I have to admit, I was pleasantly surprised by this movie (which also brings up the point: Always go into movies with low expectations.). It had a decent plot that moved along while “moving” the audience; the performances by the main characters were, in my opinion, terrific; and the supporting pieces of the movie (scenery, music, supporting cast) along with the camera work were very well done. All-in-all a good, solid movie (not Best Picture quality, but good).

The reason this picture is getting Oscar buzz is because of Julie Christie’s performance of a wife beset with Alzheimer’s. This was a fantastic performance by Ms. Christie and I think she deserves a nomination. She is very convincing in her portrayal of a woman in the grips of a fast progressing, mentally degenerative disease. One example of the complexity of her performance is the obvious “acting to fake recognition of people” after she is in the community. However, while I think she definitely deserves the nomination, I don’t think she should win the Oscar. For one thing, I think Gordon Pinsent does a better job.

Mr. Pinsent plays the husband who has to sit back and watch his beloved wife sink further into the depths of the disease, and, in the process, forgets her loving husband and begins a relationship with another man. Mr. Pinsent doesn’t have a large amount of lines, but his body language and, most of all, the range of emotions that he is able to display throughout the movie was astounding. On Broadway and in theater, the ability to “project” oneself is key. On screen, the subtleties and nuances a performance are the difference between good and great. Both actors were able to convey a range of emotions in body language, tone, cadence, and projection, but Pinsent did a better job at it.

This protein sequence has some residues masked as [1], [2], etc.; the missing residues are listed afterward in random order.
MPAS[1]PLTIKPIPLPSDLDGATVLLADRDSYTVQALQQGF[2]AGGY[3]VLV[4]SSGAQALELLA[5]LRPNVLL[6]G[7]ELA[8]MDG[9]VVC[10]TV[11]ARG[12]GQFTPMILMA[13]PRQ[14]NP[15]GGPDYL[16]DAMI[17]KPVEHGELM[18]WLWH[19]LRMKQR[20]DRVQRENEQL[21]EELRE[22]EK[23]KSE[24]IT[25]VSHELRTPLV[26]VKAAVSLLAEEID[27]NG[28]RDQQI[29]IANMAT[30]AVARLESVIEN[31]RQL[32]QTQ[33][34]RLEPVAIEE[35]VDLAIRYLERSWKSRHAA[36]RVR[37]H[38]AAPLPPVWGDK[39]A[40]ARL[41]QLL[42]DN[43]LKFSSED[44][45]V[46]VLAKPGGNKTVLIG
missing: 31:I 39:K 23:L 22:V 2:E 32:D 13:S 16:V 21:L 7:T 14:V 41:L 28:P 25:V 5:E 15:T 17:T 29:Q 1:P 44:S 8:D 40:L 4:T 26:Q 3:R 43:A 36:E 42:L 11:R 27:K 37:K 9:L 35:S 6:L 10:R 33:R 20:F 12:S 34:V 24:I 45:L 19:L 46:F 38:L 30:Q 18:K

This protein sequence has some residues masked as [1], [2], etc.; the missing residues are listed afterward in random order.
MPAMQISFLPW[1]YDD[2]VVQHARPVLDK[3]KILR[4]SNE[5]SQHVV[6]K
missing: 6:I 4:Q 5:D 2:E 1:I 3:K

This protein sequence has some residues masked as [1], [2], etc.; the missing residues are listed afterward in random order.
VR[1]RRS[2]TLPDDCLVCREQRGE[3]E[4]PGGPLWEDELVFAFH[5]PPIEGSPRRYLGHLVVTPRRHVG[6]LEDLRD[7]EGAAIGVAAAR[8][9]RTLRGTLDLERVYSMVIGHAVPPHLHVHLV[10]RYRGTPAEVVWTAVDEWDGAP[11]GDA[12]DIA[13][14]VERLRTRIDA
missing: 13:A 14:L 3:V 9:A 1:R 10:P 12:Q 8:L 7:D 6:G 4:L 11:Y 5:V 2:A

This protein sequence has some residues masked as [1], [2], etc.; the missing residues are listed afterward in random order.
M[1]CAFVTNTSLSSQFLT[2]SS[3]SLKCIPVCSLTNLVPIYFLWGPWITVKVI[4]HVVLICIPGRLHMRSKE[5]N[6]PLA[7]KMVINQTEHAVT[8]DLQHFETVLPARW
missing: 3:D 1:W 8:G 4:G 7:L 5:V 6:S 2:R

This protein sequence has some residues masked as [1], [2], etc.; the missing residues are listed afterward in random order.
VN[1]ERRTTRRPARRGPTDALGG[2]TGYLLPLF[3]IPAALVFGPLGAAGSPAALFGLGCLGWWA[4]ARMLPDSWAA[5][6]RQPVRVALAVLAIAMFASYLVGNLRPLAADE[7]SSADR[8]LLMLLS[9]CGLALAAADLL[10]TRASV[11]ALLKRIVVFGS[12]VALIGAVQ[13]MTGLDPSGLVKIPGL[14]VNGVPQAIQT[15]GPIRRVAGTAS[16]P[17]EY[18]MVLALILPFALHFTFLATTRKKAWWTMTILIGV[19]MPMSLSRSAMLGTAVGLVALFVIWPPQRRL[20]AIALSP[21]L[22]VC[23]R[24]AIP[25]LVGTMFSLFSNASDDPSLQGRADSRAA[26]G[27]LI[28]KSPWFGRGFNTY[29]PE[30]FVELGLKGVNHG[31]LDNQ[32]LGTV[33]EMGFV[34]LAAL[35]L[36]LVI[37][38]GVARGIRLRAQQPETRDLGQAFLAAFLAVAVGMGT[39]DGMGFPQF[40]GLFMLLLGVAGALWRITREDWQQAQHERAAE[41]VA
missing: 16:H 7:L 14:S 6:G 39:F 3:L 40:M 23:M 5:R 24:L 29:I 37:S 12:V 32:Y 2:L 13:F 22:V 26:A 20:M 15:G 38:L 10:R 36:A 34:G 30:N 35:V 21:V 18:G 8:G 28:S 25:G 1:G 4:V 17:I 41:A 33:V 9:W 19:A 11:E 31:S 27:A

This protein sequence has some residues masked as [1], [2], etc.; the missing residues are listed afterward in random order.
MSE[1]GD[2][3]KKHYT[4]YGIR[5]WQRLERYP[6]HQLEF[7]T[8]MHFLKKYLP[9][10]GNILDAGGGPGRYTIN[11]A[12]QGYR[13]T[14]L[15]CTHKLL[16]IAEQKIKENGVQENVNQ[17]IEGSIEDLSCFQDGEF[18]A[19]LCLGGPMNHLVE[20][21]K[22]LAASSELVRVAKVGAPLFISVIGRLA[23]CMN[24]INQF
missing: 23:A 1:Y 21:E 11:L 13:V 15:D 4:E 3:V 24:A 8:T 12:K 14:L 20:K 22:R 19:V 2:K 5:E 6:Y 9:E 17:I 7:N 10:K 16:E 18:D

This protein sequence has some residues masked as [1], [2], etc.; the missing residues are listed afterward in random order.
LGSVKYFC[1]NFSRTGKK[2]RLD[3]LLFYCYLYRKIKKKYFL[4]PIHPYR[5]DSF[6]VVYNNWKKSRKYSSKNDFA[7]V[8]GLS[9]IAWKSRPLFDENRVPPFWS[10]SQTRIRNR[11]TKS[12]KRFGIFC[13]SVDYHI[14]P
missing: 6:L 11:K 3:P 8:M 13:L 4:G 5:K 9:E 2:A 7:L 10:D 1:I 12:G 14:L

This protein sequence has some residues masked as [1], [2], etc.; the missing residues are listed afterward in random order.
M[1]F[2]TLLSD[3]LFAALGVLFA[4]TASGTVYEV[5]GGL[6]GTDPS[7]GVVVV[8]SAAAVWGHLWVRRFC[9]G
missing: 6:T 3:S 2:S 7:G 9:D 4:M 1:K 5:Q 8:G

The camera work in the movie was good. I especially liked all the outdoor and landscape shots. They helped to give the audience a good feel of the location and the barren landscapes also added to the bleakness the audience felt as Christie’s condition becomes more and more apparent. The soundtrack also added to this feeling. It was very mellow and did a good job to enhance the scenes.

Another thing I thought I would mention was the much better handling of “time-traveling” in this movie. In my review of La Vie En Rose I criticized the movie for not being able to make good shifts in the plots timeline. John defended that movies handling of it by saying it was intentional – I still do not agree. However, as a rebuttal, I offer this movie. There were numerous flash backs and flash forwards in this movie but it was done in such a way as to be 1.) seamless, 2.) easy to follow (and tell which time period it currently was), and 3.) made sense in the overall movie.

A couple of random thoughts:

  • The old woman saying “cluster fuck” was both one of the more disturbing and hilarious moments of the movie.
  • Gordon Pinsent wears the same sweater in 95% of the movie.
  • The play-by-play commentator was easily the best background character. I thought he stole every scene he was in.
  • Moral dilemmas of the day: “Is it cheating if your spouse can no longer remember you? Is it cheating if you can no longer remember your spouse?”